Music lovers will want to head up -- double time -- to Sonoma State University for a sonorous sensation. That verdant venue is now home to one of the most remarkable performance spaces in the country, Weill Hall at the Green Music Center.
As befits a California institution, this Wine Country campus managed to wrangle a new building that combines acoustic perfection and aesthetic richness with a picnic venue -- the concert hall has a "fourth wall" that opens up to the back 40, a la Tanglewood. That wrangle was primarily wrought by two generous couples: Maureen and Donald Green, who envisioned a world-class music center and provided the cornerstone gift to begin the planning over 15 years ago; and Joan and Sanford "Sandy" Weill, who moved into a little cottage over the hill last year, and decided to make a neighborly gesture to complete the project.
The Greens, the Weills, and a number of significant donors were the honored guests at the Opening Gala, which drew 600 of Sonoma's finest in their finery to celebrate the cultural life of college and community. As they often do, the festivities began with a bubbly reception, which was local, literal and figurative. In their black tie splendor, it was difficult to tell the farmers from the faculty, the grape growers from the government officials, although Governor Jerry Brown and House Minority Leader Nancy Pelosi were easy to spot as they processed into the soaring three-story concert hall.
Two hours of piano sensation Lang Lang playing Mozart and Chopin (from memory!) gave plenty of time for the appreciative audience inside and the packed-tight picnickers outside to marvel at the superlative sound. During intermission, Sandy Weill was asked how this Weill Hall differed from Carnegie Hall, where he serves as chairman of the board of trustees. "Well, Carnegie Hall doesn't open in the back," he smiled. "And more importantly, it doesn't have my name on it!" But the accomplishment he really wanted to emphasize was deflected to Lang Lang, whom Weill met 13 years ago, when the pianist was a 17-year-old prodigy. "He is the most passionate musician I know," continued Weill. "He really believes that music has the potential to change people's lives, and the world. I'm proud to have helped him set up a foundation to do that." With Weill's estimate of 50 million Chinese children currently taking piano lessons, that's a lot of world changing to do.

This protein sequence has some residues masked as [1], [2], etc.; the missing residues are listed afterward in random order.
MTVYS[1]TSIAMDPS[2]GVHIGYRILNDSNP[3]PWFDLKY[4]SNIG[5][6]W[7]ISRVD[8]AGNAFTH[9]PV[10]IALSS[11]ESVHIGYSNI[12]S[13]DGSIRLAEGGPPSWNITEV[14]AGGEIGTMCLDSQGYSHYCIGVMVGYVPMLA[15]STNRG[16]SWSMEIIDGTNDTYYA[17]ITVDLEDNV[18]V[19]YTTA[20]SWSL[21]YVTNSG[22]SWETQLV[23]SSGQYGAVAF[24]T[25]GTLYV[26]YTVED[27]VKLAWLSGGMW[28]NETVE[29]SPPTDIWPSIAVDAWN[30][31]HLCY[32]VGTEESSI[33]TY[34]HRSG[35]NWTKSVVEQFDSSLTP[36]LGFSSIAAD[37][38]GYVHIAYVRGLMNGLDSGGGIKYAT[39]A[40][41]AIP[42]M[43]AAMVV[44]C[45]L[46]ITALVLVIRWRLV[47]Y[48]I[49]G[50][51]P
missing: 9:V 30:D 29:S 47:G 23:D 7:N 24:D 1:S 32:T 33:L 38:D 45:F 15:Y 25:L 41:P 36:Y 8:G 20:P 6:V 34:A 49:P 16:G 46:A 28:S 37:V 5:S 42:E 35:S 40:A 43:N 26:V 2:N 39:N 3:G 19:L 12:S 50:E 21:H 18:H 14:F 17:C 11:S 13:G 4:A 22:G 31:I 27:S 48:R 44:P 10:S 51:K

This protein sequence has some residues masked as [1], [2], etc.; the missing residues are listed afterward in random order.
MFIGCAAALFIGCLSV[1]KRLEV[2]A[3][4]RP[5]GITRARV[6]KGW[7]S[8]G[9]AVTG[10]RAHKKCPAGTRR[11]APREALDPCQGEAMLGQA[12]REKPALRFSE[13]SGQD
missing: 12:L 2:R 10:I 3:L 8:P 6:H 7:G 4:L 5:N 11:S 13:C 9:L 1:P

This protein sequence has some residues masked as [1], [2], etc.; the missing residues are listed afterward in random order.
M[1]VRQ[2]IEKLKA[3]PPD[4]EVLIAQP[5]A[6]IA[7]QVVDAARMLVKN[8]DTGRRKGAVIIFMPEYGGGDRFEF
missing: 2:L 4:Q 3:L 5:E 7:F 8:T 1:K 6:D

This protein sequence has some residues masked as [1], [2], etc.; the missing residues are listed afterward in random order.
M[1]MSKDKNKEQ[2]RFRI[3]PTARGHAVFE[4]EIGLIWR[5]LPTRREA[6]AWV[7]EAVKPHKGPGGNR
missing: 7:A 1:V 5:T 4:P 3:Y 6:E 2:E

Many ovations later, Lang Lang's piano-bound pyrotechnics ended and the new show began, a twenty minute fireworks display well worthy of Handel. But the celebrating was far from finished; inside a tent lavishly decorated by Thierry Chantrel, Chef Michael Chiarello had whipped up a Sonoma showcase dinner of heirloom tomatoes with burrata and balsamic vinegar 'caviar,' followed by lamb chops dusted with fennel pollen and accompanied by local wines donated by the Sterling Family, Valeria and Agustin Huneeus, Anne Moses and James Hall, and Morgan Twain-Peterson. A divinely decadent chocolate budino ended the evening as it had begun, on a lingering sweet note. But the notes were not silent for long -- Weill Hall was slated to open again at sunrise for a community choral concert, followed by a the Santa Rosa Symphony in the afternoon, and a bluegrass barbecue with Allison Krauss in the evening. With concerts currently announced through April, 2013, it sounded like Sonoma State is becoming the spot for state-of-the-art sound.
And who was there? Among the many supporters of note: Norma and Corrick Brown, Jean Schulz, Norma Person, Deborah and David Hopkins, Judy and Les Vadasz, H. Andrea Neves and Barton Evans, Jennifer and John Webley, Edward and Carolyn Stolman, GK Hardt, Herb and Jane Dwight, Barbara and Jacques Schlumberger, Alexsis de Raadt St. James, and the elegant and academic Anisya Fritz, with her ebullient husband Lynn Fritz. Architect William Rawn and acoustician Larry Kirkegaard received well-deserved applause, as did theater consultant Len Auerbach. Who else was sounding sweet? Sonoma State President Ruben Arminana gave full credit to his wife, gala co-chair Marne Olson; other credits were due to James Lamb, Ed Stolman, Larry Gould, Debby Hopkins, Tracy Terrill, and Richard West. Jessica and Natan Biblowitcz came out to salute her parents, the Weills. Dinner patrons included Karen and Jay Abbe, Jane and Gerald Baldwin, Connie Codding, Michael and Mary Calhoun, Hallie and Paul Downie, Cherie and Keith Hughes, Sandra Larson, Ginger Martin and Carol Sebastiani, Joyce and Steve Pease, Earle and Terri Sweat, Marcia and Harold Wagner, Bev and Kirt Zeigler, Deborah and David Hopkins, Stuart Harrison and David Ring, Jack Stuppin, Thomas Angstadt and Nancy Kivelson, Maribelle and Stephen Leavitt, and Carol and Sam Miller. San Franciscan supporters included JaMel and Tom Perkins, Cissie Swig, Paul Pelosi, Anne Gust, Barbro and Barney Osher, Priscilla and Keith Geeslin, Mary Beth LaMotte, and blushing bride Maria Manetti Shrem with Jan Shrem. And both San Francisco and Sonoma are thrilled to have a Green Center that is so very worth Weill. Encore!
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